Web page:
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What are the legal requirements for substitute checks?

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Also known as "image replacement documents," substitute checks are digital reproductions of original paper checks. Substitute checks are legal substitutes for the original and are often used by financial institutions to more quickly transfer check images rather than physically mail the originals.

Though substitute checks can take a digital form, not all digital versions of paper checks are legal substitute checks. For example, when you sign into your online bank account and click the "view check" link associated with a check-related transaction, the image that the bank shows you on screen is a digital reproduction of the cleared check but it is not necessarily a legal substitute check. The same is true of paper reproductions; a bank can't simply make a copy of a check and call it a substitute check.

In order to be considered legal substitutes, these image replacement documents must conform with specific legal requirements under the federal Check 21 law (Source: http://www.federalreserve.gov/paymentsystems/regcc-faq-check21.htm). These legal requirements state that:

  • The substitute check must be clearly labeled with the following text: "This is a legal copy of your check. You can use it the same way you would use the original check."
  • The substitute check must accurately represent all of the original check's information on both the front and back at the time the original check was truncated by the bank. This information includes: payor and payee names, endorsements, courtesy and legal amounts, encoding information, and more.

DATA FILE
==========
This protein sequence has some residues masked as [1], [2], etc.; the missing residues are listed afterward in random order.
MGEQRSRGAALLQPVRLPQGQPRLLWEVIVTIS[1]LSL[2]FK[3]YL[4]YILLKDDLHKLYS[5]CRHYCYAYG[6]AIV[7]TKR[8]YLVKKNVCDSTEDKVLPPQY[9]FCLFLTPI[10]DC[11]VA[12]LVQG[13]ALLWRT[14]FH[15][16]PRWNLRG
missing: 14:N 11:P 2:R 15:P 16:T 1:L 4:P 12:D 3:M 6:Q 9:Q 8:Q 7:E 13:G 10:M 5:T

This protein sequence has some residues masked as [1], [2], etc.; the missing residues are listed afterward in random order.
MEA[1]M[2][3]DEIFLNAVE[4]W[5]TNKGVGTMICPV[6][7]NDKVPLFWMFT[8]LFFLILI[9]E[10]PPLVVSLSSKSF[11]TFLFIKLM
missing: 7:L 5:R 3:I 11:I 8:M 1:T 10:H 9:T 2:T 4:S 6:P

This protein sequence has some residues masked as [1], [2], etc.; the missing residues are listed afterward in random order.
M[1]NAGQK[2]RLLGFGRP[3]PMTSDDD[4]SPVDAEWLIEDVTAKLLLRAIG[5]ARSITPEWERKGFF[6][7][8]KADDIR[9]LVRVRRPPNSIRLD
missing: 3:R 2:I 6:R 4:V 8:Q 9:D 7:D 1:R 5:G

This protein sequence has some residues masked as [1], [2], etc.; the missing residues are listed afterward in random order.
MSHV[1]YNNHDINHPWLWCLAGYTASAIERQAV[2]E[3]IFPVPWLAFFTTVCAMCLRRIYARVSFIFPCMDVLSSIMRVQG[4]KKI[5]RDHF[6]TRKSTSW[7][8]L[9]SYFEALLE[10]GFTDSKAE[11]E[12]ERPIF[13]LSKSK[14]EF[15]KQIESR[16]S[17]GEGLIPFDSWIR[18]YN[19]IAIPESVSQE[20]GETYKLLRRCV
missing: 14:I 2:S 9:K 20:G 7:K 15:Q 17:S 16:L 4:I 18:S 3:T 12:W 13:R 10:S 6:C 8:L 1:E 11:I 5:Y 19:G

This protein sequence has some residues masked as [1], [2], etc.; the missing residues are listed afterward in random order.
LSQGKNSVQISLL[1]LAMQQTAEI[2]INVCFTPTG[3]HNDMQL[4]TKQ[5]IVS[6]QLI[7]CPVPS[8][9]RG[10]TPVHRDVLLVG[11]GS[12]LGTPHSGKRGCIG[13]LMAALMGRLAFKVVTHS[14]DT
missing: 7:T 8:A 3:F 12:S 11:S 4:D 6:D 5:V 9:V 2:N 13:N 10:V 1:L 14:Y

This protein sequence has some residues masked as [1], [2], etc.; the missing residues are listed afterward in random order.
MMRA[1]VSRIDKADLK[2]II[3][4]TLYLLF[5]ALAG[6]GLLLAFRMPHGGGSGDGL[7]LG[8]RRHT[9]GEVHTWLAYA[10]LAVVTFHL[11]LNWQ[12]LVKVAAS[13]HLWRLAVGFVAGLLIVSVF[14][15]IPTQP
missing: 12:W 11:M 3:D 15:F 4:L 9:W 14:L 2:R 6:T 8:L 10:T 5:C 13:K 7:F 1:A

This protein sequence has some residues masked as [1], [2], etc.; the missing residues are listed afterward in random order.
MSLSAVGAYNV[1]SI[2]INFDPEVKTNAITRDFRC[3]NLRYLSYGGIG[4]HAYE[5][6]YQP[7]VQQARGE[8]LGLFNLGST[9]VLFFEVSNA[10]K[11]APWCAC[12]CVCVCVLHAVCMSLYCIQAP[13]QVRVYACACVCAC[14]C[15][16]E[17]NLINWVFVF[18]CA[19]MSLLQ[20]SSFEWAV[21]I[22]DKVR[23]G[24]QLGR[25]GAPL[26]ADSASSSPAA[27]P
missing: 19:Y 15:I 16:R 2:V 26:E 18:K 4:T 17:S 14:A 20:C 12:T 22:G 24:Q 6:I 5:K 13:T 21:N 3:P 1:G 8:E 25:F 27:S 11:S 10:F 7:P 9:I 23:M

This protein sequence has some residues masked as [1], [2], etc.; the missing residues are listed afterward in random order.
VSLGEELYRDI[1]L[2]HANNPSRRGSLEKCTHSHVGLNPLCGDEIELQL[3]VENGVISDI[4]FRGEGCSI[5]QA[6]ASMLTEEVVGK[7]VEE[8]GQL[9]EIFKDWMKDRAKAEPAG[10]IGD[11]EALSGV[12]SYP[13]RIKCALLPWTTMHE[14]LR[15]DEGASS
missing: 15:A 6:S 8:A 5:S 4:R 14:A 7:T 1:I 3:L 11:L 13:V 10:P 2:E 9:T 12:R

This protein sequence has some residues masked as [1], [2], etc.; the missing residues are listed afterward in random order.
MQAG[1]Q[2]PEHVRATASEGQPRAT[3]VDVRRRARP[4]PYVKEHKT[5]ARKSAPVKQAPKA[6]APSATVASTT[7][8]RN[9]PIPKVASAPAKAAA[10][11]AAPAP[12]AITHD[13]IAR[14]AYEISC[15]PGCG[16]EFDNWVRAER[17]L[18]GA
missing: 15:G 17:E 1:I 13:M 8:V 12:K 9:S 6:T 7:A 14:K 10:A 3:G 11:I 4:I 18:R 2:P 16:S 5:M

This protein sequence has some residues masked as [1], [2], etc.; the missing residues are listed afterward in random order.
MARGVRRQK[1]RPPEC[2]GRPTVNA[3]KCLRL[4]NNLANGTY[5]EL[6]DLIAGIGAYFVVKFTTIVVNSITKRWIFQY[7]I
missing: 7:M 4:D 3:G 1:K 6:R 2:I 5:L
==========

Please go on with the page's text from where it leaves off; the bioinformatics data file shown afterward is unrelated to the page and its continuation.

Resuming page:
• Upon truncating a paper check and converting it into a substitute check, the processor or financial institution must provide a warranty for the substitute check.
  • ASC X9 standards for capturing check images and MICR data must be followed by the entity that truncates the original paper check. ASC stands for American Standards Committee. ASC X9, Inc is an ANSI-accredited standards developing organization. ASC X9 focuses on standards that affect the financial services sector. Its four subcommittees focus on: payments (including paper and electronic checks), credit, securities, and data and information security.
  • The MICR (Magnetic Ink Character Recognition) line of the original paper check must be accurately represented on the substitute check. This ensures that the substitute check can be processed automatically using specialized check processing equipment just as the original could.

MICR data plays a key role in substitute checks. The MICR font can be read both visually and magnetically, making it the standard for check processing. According to the Troy Group, in order to create an image replacement document and accurately represent the MICR line of the original paper check, you need special MICR toner (Source: http://www.troygroup.com/cm/documents/PrintingandProtectingImageReplacementDocuments2005A.pdf). This toner produces the magnetic MICR line so that the substitute check can be read by check processing equipment.

Simply scanning a check isn't enough to create a legal substitute check. A substitute check must look and perform in a similar manner to the original and conform with all applicable Check 21 requirements. Accurate capture and representation of all information, clear labeling, compliance with warranty and ASC X9 standards, and the use of MICR toner are essential to the production of legal substitute checks.

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